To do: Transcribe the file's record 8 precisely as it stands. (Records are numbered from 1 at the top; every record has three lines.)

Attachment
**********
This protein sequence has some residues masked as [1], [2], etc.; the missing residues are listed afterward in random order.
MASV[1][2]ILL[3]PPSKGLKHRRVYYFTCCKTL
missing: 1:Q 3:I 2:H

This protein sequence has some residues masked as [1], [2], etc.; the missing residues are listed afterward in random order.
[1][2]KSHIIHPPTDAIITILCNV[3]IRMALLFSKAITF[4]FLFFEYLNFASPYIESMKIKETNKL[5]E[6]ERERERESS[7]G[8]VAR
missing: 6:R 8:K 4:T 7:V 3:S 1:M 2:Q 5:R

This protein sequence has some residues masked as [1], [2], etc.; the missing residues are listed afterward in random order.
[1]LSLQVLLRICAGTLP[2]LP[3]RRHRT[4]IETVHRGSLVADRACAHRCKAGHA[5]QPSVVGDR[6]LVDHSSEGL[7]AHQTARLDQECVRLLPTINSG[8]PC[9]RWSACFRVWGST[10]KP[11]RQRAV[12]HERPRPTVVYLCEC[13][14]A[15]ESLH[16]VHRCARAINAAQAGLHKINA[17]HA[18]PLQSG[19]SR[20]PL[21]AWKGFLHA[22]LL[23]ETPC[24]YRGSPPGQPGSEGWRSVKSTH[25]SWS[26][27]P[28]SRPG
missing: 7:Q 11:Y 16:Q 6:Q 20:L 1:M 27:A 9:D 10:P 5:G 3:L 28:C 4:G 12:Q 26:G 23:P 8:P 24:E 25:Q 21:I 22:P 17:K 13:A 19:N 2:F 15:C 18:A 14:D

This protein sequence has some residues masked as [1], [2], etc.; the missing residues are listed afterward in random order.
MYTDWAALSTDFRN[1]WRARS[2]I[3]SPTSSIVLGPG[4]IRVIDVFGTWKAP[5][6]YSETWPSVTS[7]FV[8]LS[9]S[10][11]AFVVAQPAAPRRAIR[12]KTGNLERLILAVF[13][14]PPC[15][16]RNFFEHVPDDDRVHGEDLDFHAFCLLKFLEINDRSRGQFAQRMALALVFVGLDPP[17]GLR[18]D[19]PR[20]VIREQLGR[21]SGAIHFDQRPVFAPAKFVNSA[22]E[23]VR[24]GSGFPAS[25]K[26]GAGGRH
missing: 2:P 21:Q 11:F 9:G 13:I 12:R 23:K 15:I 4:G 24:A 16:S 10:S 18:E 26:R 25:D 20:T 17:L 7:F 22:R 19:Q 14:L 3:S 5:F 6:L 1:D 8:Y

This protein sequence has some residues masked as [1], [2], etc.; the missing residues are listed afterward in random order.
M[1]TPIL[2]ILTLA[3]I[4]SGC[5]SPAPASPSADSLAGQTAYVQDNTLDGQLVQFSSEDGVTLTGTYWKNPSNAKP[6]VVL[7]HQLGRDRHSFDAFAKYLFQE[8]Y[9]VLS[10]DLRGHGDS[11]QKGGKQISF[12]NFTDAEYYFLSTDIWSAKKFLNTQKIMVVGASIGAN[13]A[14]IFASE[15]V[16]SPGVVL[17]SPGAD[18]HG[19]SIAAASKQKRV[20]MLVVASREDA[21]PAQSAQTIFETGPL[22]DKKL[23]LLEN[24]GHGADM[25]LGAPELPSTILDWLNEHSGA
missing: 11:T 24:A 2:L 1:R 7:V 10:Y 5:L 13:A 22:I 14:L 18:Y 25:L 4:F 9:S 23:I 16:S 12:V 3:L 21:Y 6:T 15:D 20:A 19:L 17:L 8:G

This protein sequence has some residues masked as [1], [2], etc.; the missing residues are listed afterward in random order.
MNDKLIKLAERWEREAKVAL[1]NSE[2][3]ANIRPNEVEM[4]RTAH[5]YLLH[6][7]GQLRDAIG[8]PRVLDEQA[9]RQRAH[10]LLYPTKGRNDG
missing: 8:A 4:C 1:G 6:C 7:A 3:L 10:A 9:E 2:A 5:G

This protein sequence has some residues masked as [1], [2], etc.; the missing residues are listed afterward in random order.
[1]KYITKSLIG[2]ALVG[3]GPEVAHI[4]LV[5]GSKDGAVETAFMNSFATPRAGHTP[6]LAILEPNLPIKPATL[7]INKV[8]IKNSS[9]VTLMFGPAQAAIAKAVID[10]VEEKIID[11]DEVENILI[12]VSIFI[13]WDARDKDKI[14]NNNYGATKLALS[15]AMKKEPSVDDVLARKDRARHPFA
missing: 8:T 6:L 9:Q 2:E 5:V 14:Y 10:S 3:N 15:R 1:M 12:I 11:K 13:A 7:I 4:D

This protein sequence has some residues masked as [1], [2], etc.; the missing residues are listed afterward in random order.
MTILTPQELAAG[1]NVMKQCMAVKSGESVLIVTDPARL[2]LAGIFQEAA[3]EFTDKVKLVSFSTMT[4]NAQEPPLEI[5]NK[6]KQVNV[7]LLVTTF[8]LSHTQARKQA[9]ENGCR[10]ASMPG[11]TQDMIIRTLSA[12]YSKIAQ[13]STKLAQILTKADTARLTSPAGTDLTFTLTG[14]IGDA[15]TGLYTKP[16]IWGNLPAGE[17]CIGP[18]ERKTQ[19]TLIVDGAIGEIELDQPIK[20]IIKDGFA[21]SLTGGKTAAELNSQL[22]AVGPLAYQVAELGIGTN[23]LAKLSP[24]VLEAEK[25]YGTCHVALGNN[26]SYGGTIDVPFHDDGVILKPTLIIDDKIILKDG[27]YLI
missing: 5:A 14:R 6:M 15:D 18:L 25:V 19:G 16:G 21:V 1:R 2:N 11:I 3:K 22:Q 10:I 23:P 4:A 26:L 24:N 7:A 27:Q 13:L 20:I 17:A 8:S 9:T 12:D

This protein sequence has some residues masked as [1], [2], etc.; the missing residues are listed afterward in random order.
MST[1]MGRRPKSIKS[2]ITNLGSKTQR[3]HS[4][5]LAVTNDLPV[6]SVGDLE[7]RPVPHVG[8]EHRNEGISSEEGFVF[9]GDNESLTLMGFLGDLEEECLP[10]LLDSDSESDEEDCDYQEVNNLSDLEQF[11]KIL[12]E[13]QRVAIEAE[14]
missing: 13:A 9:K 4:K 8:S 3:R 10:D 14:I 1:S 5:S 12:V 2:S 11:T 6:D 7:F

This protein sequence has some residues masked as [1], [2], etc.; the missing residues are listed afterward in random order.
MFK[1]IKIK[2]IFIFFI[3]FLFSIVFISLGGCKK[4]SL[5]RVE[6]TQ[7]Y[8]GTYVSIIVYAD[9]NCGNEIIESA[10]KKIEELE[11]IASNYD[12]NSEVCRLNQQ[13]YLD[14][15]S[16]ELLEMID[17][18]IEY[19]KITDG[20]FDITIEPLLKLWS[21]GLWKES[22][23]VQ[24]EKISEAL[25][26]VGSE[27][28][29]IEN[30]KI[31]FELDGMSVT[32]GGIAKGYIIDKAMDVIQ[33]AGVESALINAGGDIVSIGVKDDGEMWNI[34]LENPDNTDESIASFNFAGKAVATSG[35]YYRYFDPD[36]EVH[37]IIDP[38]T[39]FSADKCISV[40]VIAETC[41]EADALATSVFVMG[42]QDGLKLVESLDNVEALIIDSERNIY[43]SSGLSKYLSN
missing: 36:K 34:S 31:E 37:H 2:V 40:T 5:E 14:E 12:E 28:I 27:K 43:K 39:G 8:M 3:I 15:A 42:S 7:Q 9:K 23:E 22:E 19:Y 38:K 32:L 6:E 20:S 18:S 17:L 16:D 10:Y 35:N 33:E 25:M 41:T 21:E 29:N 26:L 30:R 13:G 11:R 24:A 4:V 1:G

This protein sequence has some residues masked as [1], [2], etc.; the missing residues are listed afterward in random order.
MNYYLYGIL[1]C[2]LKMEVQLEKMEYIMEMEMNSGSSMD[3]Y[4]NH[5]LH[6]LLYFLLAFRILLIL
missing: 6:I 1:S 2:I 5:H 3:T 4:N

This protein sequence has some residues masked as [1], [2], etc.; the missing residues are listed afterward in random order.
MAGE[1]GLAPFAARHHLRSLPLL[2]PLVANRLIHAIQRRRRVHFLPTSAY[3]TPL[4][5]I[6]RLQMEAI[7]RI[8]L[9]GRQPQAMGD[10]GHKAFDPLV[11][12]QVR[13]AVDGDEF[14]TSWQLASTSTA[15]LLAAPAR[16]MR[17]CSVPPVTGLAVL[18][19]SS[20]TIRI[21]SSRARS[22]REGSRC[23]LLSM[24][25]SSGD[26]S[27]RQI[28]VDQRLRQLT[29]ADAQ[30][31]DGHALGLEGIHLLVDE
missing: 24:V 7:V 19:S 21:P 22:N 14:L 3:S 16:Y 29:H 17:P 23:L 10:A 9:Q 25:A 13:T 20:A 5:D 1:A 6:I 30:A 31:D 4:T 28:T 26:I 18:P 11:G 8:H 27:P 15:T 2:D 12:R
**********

This protein sequence has some residues masked as [1], [2], etc.; the missing residues are listed afterward in random order.
MTILTPQELAAG[1]NVMKQCMAVKSGESVLIVTDPARL[2]LAGIFQEAA[3]EFTDKVKLVSFSTMT[4]NAQEPPLEI[5]NK[6]KQVNV[7]LLVTTF[8]LSHTQARKQA[9]ENGCR[10]ASMPG[11]TQDMIIRTLSA[12]YSKIAQ[13]STKLAQILTKADTARLTSPAGTDLTFTLTG[14]IGDA[15]TGLYTKP[16]IWGNLPAGE[17]CIGP[18]ERKTQ[19]TLIVDGAIGEIELDQPIK[20]IIKDGFA[21]SLTGGKTAAELNSQL[22]AVGPLAYQVAELGIGTN[23]LAKLSP[24]VLEAEK[25]YGTCHVALGNN[26]SYGGTIDVPFHDDGVILKPTLIIDDKIILKDG[27]YLI
missing: 5:A 14:R 6:M 15:D 18:L 25:V 19:G 16:G 21:V 1:R 2:N 11:I 3:K 22:Q 10:I 23:P 4:A 26:L 24:N 7:A 27:Q 13:L 20:I 17:A 8:S 9:T 12:D